A messy, time-consuming treasure hunt
Grey literature is messier and more time-consuming to find than academic journal articles. But for many health-related topics (particularly on epidemiology, health service organisation and delivery, and qualitative aspects rather than clinical effectiveness), a review is incomplete without it.
The nature of grey literature
In their seminal paper A difficult business: finding the evidence for social science reviews, Lesley Grayson and Alan Gomersall discussed the importance of grey literature for social policy and related fields, including capturing what is already known. Although they were writing in 2003, many of the challenges with grey lit use persist: broadly being that grey lit is more difficult to find and organise for an evidence review.
Types and sources of grey literature
For health-related topics, the types of grey literature of most interest are:
Conference papers – abstracts, presentations – available in medical literature databases. Some studies will eventually be published as journal articles.
Dissertations and theses – again, some researchers are likely to publish their findings as journal articles.
Reports – from government agencies, not-for-profit organisations, academic institutions, for-profit companies (e.g. consultancy white papers) – probably the hardest to find
- May require searching key organisations’ websites
- Other options are to search the British Library catalogue, WorldCat, Google Advanced/Scholar or subscription sources such as Scopus.
Some guidelines, although many are published as journal articles
A different approach to finding grey literature is interviewing key opinion leaders/experts in the field.
Which types of review need to draw on grey literature?
Apart from topics which do not relate directly to clinical effectiveness, the following examples from my recent projects call for grey literature.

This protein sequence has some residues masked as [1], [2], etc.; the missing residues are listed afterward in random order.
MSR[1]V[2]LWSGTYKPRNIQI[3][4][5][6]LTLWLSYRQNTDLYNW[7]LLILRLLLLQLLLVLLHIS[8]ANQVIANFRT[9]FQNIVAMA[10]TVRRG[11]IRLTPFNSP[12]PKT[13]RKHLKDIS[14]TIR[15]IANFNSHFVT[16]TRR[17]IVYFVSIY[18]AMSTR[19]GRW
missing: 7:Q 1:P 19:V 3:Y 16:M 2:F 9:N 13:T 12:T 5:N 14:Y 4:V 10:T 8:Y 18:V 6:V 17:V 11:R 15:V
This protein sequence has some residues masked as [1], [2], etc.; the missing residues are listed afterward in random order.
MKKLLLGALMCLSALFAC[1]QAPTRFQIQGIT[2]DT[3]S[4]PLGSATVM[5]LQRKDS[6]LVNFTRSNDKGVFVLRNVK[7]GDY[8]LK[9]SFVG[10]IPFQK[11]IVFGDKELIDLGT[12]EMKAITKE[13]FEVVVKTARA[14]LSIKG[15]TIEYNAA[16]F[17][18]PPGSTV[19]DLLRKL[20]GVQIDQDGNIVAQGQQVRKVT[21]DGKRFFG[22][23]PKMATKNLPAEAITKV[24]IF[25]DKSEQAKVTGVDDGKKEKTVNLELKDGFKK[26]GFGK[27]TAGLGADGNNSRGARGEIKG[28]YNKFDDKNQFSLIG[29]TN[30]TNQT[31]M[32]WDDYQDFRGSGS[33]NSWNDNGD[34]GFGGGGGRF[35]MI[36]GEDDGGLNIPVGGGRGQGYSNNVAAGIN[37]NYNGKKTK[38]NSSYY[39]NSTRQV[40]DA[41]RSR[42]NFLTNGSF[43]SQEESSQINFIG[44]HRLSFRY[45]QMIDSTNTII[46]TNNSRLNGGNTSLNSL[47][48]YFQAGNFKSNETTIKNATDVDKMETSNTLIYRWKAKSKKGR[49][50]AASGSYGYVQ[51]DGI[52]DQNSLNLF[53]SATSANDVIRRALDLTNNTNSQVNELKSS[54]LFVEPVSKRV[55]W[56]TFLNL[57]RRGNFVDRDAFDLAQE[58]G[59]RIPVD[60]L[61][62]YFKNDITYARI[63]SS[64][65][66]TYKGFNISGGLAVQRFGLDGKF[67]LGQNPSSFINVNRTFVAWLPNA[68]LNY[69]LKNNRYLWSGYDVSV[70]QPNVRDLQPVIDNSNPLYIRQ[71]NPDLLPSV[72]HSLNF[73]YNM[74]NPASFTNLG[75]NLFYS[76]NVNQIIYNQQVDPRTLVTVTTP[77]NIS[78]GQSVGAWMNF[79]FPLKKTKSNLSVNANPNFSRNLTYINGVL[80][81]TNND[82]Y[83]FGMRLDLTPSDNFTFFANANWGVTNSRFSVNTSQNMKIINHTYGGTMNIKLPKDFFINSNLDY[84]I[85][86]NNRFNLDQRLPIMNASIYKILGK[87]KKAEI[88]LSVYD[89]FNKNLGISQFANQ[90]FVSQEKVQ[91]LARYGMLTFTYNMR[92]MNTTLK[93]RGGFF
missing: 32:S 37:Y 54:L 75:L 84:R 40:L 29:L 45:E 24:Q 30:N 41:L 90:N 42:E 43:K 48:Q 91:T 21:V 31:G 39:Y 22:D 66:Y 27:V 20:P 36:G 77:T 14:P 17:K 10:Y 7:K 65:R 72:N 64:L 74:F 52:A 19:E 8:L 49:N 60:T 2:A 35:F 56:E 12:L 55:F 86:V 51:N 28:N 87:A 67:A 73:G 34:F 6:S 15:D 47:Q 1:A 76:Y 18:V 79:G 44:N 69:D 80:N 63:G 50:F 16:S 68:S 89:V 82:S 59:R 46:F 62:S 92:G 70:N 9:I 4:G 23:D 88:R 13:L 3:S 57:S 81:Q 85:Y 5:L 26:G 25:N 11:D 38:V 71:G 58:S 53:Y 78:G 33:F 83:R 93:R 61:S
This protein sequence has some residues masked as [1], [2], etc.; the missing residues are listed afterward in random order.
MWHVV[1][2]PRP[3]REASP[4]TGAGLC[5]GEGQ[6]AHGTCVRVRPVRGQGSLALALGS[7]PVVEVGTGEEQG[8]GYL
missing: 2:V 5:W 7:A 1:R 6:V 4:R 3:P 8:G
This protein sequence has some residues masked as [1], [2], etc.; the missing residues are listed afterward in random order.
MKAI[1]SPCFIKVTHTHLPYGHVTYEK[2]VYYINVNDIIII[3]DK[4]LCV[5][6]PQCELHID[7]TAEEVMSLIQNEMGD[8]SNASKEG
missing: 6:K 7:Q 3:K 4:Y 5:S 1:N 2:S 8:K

- Topics inherently focussed on very recent outputs, e.g. Covid-19 vaccination
- Commercially-applied topics, for example looking at economic aspects of new-to-market treatment
- Concepts that are not well covered by MeSH thesaurus terms, e.g. the concept of cure in oncology
Organising grey literature
Some reports and web sources can be imported to reference management software, but success and completeness depends on metadata (variable) quality. A likely outcome is partial import that will then need cleaning up of record fields, e.g. titles often import incorrectly (allow time to do this task).
Reporting the search
Again, this task can be time-consuming and hard to systematise. A recent extension to the PRISMA statement offers pragmatic advice on how to manage reporting web searches that selectively show algorithm-based results rather than a reproducible volume.
Grayson L, Gomersall A. A difficult business: finding the evidence for social science reviews. London: ESRC UK Centre for Evidence Based Policy and Practice, Queen Mary University of London. 2003.
Paez A. Gray literature: An important resource in systematic reviews. J Evid Based Med. 2017 Aug;10(3):233-40.
Rethlefsen ML, Kirtley S, Waffenschmidt S. et al. PRISMA-S: an extension to the PRISMA Statement for Reporting Literature Searches in Systematic Reviews. Syst Rev. 2021 Jan;10(39). https://doi.org/10.1186/s13643-020-01542-z.